A couple of weeks ago, in a blog post about the brand-new Amazon Breakthrough Novel Award, I commented on the mindboggling size of the potential applicant pool (Amazon will accept up to 5,000 entries, from which up to 1,000 semi-finalists will be chosen) and wondered how Amazon and Publishers Weekly would find people to do the capsule reviews that are promised to all semi-finalists.
Here's at least part of the answer. Last week, the National Book Critics Circle (of which I'm a member) sent this email to its members:
Publishers Weekly is looking for experienced book reviewers and book industry professionals to help it judge the contestants of Amazon.com's recently inaugurated Breakthrough Novel Award.
Each judge will receive $400 for reading 10 manuscripts before December 14th and for turning in a 150-word review of each work. (These reviews will be paid on delivery, then edited and published anonymously on Amazon.com's website, just like regular PW reviews.)
If you are interested in joining this judging panel, please send an email detailing your book review experience plus two clips to [name and email address redacted].
So Amazon is attempting to honor its promise to provide a "professional" review to all semi-finalists. Kudos for that. However, it's not a very appealing gig. The pay works out to just $40 per manuscript/review--better than PW's regular rate of $30 per 220-word review, but not a lot for such a big bunch of reading, especially considering that it must be completed in a very short period of time (although the registration limit for the award was reached on October 22, the guidelines state that the semi-finalist judging won't begin until after the submission period ends on November 5) and across a major holiday. There's also the probability that, even with the initial filtering, the job will be more like reading slush than regular reviewing.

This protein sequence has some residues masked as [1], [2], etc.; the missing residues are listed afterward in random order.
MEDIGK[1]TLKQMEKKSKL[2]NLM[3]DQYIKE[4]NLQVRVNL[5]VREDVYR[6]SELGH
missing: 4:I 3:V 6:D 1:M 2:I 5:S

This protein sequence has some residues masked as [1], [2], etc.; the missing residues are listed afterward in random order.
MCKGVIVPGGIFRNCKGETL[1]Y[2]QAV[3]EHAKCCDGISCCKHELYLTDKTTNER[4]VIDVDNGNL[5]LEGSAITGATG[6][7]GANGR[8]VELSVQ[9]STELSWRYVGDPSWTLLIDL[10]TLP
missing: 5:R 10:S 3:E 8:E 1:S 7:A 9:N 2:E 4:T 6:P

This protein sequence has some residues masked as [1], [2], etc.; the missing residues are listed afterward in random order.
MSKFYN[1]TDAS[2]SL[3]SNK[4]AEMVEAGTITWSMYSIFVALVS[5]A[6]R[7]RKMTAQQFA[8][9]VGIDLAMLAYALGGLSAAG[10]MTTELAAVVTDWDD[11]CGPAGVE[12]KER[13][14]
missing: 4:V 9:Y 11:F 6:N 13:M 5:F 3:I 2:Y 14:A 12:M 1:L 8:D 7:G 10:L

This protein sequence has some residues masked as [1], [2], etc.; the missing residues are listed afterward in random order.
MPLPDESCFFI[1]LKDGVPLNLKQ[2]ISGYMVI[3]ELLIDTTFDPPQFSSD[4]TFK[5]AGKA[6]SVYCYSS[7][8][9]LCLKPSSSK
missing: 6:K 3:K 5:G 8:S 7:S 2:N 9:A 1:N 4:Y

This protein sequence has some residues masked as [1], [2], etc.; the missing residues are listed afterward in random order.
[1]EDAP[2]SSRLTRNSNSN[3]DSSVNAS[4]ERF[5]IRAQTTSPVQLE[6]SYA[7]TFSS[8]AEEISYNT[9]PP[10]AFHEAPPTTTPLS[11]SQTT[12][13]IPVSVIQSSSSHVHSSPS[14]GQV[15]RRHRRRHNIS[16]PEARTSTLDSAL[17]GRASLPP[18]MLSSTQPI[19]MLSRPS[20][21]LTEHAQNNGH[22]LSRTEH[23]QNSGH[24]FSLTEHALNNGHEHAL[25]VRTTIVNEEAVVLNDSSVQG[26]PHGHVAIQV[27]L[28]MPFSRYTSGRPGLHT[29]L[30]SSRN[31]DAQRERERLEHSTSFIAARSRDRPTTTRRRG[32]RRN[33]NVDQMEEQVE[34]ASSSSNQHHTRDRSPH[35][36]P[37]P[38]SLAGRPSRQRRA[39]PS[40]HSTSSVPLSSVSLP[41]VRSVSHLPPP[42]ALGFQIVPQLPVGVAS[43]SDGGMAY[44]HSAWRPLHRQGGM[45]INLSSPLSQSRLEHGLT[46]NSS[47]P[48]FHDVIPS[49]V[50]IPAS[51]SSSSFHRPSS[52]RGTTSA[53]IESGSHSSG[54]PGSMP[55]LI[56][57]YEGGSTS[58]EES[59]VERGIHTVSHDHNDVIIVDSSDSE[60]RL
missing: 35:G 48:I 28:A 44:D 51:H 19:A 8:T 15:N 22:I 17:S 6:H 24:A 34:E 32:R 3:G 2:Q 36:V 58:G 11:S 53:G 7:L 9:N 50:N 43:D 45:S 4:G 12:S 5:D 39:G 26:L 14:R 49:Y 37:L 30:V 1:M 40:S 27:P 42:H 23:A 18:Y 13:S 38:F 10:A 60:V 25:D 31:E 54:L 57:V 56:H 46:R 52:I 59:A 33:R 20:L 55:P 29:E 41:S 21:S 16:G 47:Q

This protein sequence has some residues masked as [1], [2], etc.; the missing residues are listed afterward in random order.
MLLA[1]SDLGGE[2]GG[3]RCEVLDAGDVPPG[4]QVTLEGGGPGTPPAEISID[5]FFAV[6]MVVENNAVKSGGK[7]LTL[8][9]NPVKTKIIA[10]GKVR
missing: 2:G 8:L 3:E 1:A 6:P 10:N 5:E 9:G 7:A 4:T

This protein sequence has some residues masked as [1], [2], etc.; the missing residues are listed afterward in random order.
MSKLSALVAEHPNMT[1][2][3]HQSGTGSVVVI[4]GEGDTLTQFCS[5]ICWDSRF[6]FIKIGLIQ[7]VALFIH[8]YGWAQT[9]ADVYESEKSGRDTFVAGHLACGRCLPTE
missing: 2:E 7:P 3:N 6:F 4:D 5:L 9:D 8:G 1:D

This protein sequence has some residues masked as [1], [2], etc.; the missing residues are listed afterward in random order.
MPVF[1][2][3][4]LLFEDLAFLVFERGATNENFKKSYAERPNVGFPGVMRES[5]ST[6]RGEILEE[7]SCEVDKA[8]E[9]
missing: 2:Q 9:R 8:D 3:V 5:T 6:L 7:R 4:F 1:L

Out of curiosity, I was tempted to respond (I planned to donate the money to charity if I reported on the experience here), but good sense intervened in the form of my husband, who reminded me that I have a book to write.